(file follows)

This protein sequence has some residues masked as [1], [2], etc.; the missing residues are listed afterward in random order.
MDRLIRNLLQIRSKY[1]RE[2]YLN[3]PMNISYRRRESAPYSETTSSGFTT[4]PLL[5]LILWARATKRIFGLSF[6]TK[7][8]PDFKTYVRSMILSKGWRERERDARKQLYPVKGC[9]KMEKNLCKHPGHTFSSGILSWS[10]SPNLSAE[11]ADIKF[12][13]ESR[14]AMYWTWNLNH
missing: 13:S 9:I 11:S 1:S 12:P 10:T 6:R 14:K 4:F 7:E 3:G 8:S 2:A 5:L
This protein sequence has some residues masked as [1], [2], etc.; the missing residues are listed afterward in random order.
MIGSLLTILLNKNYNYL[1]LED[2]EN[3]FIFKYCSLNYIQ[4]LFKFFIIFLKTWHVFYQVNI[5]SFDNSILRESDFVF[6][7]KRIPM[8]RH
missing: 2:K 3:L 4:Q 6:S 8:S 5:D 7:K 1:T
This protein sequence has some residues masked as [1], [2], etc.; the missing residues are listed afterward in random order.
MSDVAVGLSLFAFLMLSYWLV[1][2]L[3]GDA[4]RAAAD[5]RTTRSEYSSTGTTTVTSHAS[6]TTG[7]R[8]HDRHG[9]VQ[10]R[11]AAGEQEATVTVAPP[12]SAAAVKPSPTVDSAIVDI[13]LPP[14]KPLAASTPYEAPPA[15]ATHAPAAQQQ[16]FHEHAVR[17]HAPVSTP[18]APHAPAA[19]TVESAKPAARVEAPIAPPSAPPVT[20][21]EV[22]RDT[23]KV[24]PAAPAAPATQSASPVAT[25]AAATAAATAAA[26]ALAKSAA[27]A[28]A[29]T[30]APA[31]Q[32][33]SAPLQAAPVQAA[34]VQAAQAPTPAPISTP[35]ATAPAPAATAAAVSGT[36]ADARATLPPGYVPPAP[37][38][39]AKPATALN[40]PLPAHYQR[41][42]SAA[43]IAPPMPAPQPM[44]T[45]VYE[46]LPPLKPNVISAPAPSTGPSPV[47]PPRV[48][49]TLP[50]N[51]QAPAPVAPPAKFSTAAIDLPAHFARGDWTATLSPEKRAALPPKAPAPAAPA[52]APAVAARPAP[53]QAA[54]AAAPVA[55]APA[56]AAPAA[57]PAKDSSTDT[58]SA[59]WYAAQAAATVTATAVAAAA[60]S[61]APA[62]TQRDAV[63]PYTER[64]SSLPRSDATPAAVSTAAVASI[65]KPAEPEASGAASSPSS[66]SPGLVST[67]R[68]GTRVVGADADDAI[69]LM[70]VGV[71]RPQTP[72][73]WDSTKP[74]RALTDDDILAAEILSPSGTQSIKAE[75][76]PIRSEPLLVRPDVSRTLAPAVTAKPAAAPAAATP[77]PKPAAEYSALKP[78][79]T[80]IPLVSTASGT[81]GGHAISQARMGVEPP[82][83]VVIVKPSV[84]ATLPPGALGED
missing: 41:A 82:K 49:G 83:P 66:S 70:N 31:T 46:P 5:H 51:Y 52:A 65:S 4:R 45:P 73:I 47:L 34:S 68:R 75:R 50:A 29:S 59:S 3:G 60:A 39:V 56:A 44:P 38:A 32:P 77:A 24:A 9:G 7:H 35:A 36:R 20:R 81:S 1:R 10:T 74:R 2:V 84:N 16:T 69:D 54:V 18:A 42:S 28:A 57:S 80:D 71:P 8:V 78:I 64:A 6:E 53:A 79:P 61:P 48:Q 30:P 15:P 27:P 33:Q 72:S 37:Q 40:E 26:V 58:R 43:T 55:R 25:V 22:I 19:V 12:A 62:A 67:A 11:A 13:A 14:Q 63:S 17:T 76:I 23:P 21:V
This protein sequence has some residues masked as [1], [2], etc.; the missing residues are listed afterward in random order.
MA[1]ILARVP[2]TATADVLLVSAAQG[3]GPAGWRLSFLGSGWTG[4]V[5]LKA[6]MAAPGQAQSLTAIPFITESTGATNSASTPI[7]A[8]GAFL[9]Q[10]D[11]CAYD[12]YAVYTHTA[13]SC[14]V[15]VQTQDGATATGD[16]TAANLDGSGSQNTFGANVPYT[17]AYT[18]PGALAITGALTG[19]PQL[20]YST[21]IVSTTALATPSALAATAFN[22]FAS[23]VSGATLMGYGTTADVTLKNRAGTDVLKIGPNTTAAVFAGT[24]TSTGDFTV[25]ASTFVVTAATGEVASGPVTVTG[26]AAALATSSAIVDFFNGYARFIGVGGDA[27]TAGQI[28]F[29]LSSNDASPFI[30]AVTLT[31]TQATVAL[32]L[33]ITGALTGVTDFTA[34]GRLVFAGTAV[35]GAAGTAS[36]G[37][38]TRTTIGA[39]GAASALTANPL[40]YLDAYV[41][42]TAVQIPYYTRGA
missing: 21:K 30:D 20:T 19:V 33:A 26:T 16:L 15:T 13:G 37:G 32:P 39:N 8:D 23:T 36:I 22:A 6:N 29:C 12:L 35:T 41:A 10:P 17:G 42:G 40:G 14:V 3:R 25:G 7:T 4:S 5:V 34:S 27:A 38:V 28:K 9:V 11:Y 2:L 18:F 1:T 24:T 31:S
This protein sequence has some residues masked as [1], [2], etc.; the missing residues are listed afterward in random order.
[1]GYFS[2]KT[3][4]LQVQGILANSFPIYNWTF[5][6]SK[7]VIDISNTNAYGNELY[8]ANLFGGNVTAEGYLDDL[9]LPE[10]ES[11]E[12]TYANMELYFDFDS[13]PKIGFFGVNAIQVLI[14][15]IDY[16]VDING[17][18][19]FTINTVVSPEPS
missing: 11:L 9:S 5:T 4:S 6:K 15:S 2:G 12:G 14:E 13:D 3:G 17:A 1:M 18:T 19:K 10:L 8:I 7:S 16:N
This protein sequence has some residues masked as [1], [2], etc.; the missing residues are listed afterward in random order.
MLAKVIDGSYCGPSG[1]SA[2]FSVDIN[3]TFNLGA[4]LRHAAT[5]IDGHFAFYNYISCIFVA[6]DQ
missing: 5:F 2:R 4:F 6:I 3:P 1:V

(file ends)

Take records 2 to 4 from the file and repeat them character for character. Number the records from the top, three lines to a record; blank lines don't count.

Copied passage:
This protein sequence has some residues masked as [1], [2], etc.; the missing residues are listed afterward in random order.
MIGSLLTILLNKNYNYL[1]LED[2]EN[3]FIFKYCSLNYIQ[4]LFKFFIIFLKTWHVFYQVNI[5]SFDNSILRESDFVF[6][7]KRIPM[8]RH
missing: 2:K 3:L 4:Q 6:S 8:S 5:D 7:K 1:T
This protein sequence has some residues masked as [1], [2], etc.; the missing residues are listed afterward in random order.
MSDVAVGLSLFAFLMLSYWLV[1][2]L[3]GDA[4]RAAAD[5]RTTRSEYSSTGTTTVTSHAS[6]TTG[7]R[8]HDRHG[9]VQ[10]R[11]AAGEQEATVTVAPP[12]SAAAVKPSPTVDSAIVDI[13]LPP[14]KPLAASTPYEAPPA[15]ATHAPAAQQQ[16]FHEHAVR[17]HAPVSTP[18]APHAPAA[19]TVESAKPAARVEAPIAPPSAPPVT[20][21]EV[22]RDT[23]KV[24]PAAPAAPATQSASPVAT[25]AAATAAATAAA[26]ALAKSAA[27]A[28]A[29]T[30]APA[31]Q[32][33]SAPLQAAPVQAA[34]VQAAQAPTPAPISTP[35]ATAPAPAATAAAVSGT[36]ADARATLPPGYVPPAP[37][38][39]AKPATALN[40]PLPAHYQR[41][42]SAA[43]IAPPMPAPQPM[44]T[45]VYE[46]LPPLKPNVISAPAPSTGPSPV[47]PPRV[48][49]TLP[50]N[51]QAPAPVAPPAKFSTAAIDLPAHFARGDWTATLSPEKRAALPPKAPAPAAPA[52]APAVAARPAP[53]QAA[54]AAAPVA[55]APA[56]AAPAA[57]PAKDSSTDT[58]SA[59]WYAAQAAATVTATAVAAAA[60]S[61]APA[62]TQRDAV[63]PYTER[64]SSLPRSDATPAAVSTAAVASI[65]KPAEPEASGAASSPSS[66]SPGLVST[67]R[68]GTRVVGADADDAI[69]LM[70]VGV[71]RPQTP[72][73]WDSTKP[74]RALTDDDILAAEILSPSGTQSIKAE[75][76]PIRSEPLLVRPDVSRTLAPAVTAKPAAAPAAATP[77]PKPAAEYSALKP[78][79]T[80]IPLVSTASGT[81]GGHAISQARMGVEPP[82][83]VVIVKPSV[84]ATLPPGALGED
missing: 41:A 82:K 49:G 83:P 66:S 70:N 31:T 46:P 5:H 51:Y 52:A 65:S 4:R 45:P 73:I 47:L 34:S 68:R 75:R 50:A 29:S 59:S 3:G 60:A 39:V 56:A 44:P 38:A 32:P 77:A 24:A 9:G 7:H 35:A 36:R 20:R 81:S 1:R 10:T 74:R 2:V 84:N 16:T 69:D 54:V 18:A 42:S 28:A 57:S 80:D 71:P 8:V 78:I 64:A 6:E 53:A 79:P 61:P 48:Q 30:P 15:P 27:P 33:Q 72:S 37:Q 40:E 26:V 58:R 43:T 55:R 25:V 22:I 19:V 12:A 62:A 67:A 11:A 13:A 14:Q 63:S 17:T 76:I 23:P 21:V
This protein sequence has some residues masked as [1], [2], etc.; the missing residues are listed afterward in random order.
MA[1]ILARVP[2]TATADVLLVSAAQG[3]GPAGWRLSFLGSGWTG[4]V[5]LKA[6]MAAPGQAQSLTAIPFITESTGATNSASTPI[7]A[8]GAFL[9]Q[10]D[11]CAYD[12]YAVYTHTA[13]SC[14]V[15]VQTQDGATATGD[16]TAANLDGSGSQNTFGANVPYT[17]AYT[18]PGALAITGALTG[19]PQL[20]YST[21]IVSTTALATPSALAATAFN[22]FAS[23]VSGATLMGYGTTADVTLKNRAGTDVLKIGPNTTAAVFAGT[24]TSTGDFTV[25]ASTFVVTAATGEVASGPVTVTG[26]AAALATSSAIVDFFNGYARFIGVGGDA[27]TAGQI[28]F[29]LSSNDASPFI[30]AVTLT[31]TQATVAL[32]L[33]ITGALTGVTDFTA[34]GRLVFAGTAV[35]GAAGTAS[36]G[37][38]TRTTIGA[39]GAASALTANPL[40]YLDAYV[41][42]TAVQIPYYTRGA
missing: 21:K 30:D 20:T 19:V 33:A 26:T 16:L 15:T 13:G 37:G 32:P 39:N 8:D 23:T 36:I 22:A 6:N 29:C 12:L 35:T 41:A 10:P 17:G 42:G 40:G 14:V 3:R 25:G 7:T 4:S 5:V 34:S 27:A 38:V 28:K 9:V 11:Y 2:L 18:F 1:T 24:T 31:S